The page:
It’s kind of a shame that you’re apt to find this movie in the bargain bin at Wal-Mart (much like I did nearly a year ago), attached via plastic wrap to its lackluster excuse for a sequel, 2005’s Jamie Kennedy-led Son of the Mask. This sequel’s Carrey-less presence revolves around the idea that Carrey refuses to do sequels after his post-Ventura affair (see: When Nature Calls). While the original concept of The Mask‘s sequel — which would have starred Carrey — never panned out, we did receive a television series (starring Ben Stein, portraying the psychiatrist from the original film). And for those looking to dig deeper into the mask’s mythical psychosis, there are some great Dark Horse comics floating around out there, which actually served as the film’s prime source material.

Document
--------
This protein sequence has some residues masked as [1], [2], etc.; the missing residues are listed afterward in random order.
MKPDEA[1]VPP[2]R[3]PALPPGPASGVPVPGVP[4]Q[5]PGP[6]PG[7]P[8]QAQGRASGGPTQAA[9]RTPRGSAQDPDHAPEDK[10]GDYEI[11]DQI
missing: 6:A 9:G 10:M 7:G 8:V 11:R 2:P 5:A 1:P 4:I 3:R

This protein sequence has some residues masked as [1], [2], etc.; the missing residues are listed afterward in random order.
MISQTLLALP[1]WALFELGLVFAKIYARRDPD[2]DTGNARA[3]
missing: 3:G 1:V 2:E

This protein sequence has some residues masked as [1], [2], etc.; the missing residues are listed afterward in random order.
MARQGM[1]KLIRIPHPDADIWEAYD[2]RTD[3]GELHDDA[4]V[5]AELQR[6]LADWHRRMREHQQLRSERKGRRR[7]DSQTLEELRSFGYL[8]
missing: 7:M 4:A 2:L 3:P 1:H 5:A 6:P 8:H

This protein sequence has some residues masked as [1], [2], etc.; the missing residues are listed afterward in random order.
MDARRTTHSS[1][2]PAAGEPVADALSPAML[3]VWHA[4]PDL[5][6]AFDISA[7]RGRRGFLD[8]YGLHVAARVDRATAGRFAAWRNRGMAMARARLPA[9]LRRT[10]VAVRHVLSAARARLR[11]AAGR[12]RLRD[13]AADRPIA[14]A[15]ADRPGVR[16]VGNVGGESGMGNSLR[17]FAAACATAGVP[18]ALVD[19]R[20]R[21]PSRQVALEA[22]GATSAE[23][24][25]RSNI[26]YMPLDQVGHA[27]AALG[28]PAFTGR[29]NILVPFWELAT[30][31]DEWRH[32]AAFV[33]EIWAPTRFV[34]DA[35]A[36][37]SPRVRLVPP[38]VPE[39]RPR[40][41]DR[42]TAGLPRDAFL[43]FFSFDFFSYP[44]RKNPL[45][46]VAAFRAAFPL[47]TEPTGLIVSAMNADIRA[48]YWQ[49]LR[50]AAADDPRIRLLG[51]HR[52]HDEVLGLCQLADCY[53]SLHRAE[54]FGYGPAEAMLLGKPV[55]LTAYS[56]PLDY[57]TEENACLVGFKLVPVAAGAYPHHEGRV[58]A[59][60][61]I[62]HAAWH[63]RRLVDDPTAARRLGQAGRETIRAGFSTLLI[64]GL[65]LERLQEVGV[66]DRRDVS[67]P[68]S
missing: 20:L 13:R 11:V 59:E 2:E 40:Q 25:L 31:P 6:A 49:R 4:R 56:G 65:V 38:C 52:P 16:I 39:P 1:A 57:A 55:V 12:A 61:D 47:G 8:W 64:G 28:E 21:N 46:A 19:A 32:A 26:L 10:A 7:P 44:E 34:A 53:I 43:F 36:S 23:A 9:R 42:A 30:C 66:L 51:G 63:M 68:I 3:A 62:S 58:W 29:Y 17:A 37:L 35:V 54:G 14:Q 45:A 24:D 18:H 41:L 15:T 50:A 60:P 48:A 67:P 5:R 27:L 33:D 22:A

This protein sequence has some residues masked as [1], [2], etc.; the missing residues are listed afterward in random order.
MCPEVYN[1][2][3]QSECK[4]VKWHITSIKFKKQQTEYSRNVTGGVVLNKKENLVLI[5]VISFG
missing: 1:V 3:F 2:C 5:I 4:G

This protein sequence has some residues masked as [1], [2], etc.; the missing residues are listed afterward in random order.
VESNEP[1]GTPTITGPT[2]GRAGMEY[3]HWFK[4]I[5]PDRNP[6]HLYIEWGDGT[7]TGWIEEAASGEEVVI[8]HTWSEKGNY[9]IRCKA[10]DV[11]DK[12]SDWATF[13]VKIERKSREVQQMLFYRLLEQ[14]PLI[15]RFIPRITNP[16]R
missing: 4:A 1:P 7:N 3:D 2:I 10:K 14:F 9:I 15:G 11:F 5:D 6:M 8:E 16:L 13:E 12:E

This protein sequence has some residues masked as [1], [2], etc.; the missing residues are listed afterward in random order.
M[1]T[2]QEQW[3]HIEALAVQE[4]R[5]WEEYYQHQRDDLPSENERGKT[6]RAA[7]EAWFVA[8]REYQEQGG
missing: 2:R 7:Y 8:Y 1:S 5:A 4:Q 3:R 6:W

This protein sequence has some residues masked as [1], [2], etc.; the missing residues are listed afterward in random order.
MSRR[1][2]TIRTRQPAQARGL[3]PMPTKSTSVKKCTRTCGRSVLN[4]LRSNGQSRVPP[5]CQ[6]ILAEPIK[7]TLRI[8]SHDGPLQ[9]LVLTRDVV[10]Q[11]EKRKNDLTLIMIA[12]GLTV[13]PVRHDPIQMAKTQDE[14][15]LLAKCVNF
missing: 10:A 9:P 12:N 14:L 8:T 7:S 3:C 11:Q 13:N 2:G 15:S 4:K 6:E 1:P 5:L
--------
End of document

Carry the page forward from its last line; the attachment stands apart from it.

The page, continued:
While The Mask is not a phenomenal recording for the books, it certainly deserves a place in our dusty compact disc cases — right next to other Carrey flavored ’90s relics, such as the grungy Cable Guy or the “in your face” Batman Forever. Chances are you have dug these out on more than one occasion, and hopefully after reading this you will all revisit the old days. Like any other guilty pleasure, no one really needs an excuse but…
“P-A-R-T-Why? ‘Cause I gotta!”
The Mask Original Motion Picture Soundtrack Tracklist:
01. Jim Carrey – “Cuban Pete” (C&C Pop Radio Edit)
02. Xscape – “Who’s That Man”
03. Domino – “This Business of Love”
04. Tony! Toni! Toné! – “Bounce Around”
05. Harry Connick, Jr. – “(I Could Only) Whisper Your Name”
06. Vanessa Williams – “You Would Be My Baby”
07. K7 – “Hi De Ho”
08. Fishbone – “Let the Good Times Roll”
09. The Brian Setzer Orchestra – “Straight Up”
10. Royal Crown Revue – “Hey! Pachuco!”
11. Susan Boyd – “Gee Baby, Ain’t I Good To You”
12. Jim Carrey – “Cuban Pete” (Arkin Movie Mix)